As a trainer of CPR i tend to spout a lot of statistics at my trainees. Having done it for so long, its easy to lose track of the most up to date research. The following statistics are supported here.
Universal CPR knowledge is important because 70% of sudden cardiac arrests occur at home, and up to 15% of them at work. If you are faced with a sudden collapse its important that you know CPR well enough to be able to respond immediately. For every minute that someone is in cardiac arrest, the individuals chance of survival reduces by between 7-10%. This is fairly well managed in the UK by ambulance response times, which are 8 minutes for any suspected cardiac arrest.
So can't we just leave the patient until ambulance arrives? CPR is proven to make a difference to someone's survival, however there is a common misconception that CPR is going to make the patient suddenly sit up and walk away as if it never happened. In fact, a persons chance of survival with CPR alone is 2-8%. So before you do anything, call an ambulance. If you give CPR as soon as someone suffers the cardiac arrest, and the ambulance arrives within 8 minutes, the chance of survival is increased to 43%.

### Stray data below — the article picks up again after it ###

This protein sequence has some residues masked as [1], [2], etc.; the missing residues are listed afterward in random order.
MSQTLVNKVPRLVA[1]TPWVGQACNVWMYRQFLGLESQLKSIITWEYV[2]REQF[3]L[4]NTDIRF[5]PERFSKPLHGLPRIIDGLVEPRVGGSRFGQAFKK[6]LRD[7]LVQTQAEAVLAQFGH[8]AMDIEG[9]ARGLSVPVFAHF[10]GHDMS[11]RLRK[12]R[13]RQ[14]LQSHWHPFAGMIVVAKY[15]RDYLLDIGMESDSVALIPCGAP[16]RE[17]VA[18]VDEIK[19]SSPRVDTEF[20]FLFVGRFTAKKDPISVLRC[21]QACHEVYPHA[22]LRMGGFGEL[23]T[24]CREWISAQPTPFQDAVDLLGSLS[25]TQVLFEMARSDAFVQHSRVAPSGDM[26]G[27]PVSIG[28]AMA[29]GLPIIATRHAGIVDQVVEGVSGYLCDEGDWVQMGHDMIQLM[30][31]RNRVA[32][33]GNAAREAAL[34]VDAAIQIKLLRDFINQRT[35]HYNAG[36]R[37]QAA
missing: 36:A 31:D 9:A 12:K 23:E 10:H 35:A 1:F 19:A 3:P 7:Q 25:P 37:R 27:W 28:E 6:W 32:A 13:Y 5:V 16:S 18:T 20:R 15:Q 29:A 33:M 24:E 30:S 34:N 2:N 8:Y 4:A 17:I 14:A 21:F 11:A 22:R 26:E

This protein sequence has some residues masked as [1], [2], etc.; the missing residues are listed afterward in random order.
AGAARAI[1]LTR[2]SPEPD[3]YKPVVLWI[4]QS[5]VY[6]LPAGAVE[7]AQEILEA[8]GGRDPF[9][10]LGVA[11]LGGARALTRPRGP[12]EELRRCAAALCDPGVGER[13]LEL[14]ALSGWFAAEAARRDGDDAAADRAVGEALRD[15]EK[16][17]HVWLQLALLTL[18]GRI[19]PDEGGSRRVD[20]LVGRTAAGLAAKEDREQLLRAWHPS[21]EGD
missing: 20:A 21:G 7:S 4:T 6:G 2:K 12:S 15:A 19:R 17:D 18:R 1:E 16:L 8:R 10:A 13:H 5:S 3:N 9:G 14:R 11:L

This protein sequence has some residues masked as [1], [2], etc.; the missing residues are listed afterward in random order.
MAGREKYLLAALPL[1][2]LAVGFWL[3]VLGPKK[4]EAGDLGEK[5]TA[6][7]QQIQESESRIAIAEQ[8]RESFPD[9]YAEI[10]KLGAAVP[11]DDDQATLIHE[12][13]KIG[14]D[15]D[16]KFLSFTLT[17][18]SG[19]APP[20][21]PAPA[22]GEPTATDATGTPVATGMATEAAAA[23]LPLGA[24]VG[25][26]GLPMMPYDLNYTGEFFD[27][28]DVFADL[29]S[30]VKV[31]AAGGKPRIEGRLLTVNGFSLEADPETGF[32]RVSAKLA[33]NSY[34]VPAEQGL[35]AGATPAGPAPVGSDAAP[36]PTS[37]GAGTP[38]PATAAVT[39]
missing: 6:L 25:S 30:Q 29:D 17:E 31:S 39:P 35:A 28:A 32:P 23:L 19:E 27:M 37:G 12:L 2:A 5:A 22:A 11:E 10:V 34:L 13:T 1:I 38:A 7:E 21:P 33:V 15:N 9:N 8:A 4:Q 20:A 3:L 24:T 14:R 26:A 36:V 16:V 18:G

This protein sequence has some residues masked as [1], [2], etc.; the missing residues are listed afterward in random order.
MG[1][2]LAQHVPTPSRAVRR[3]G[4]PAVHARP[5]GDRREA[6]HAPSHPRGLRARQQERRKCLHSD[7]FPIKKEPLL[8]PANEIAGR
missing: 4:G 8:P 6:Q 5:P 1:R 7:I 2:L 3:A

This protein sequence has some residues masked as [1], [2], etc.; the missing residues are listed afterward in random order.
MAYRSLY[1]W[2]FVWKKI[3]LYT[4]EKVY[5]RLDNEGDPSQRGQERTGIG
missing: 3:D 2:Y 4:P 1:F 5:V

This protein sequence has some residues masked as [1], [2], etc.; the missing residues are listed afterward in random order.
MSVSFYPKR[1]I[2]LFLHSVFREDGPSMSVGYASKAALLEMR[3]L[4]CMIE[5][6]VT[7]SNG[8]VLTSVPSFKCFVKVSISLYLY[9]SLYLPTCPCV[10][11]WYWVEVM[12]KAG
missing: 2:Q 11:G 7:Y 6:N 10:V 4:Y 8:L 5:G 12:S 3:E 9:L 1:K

These statistics are there to show you how important it is to learn a bit of CPR, you could save someone's life. The thing with CPR, as is with any practical skill, you can quickly forget what you have been taught. Despite what you may have heard, CPR has never been as easy as ABC. It has been based on complex protocols, updated on a yearly basis, that have been based on little research.
There has been a lot of talk in the last couple of years about 'hands only' CPR, and yesterday this was finally supported by the British Heart Foundation. This step is hugely important because it signals the end of very expensive, time consuming, and boring CPR training, and as soon as this is adopted by the resus council, CPR training will no longer include complicated protocols.
The end to remembering the ratio of breaths to compressions. The end to cross contamination worries. And hopefully another step in the right direction of equipping everyone with CPR skills...skills that will stick with them for much longer than ever before.
Coming soon...legal implications of CPR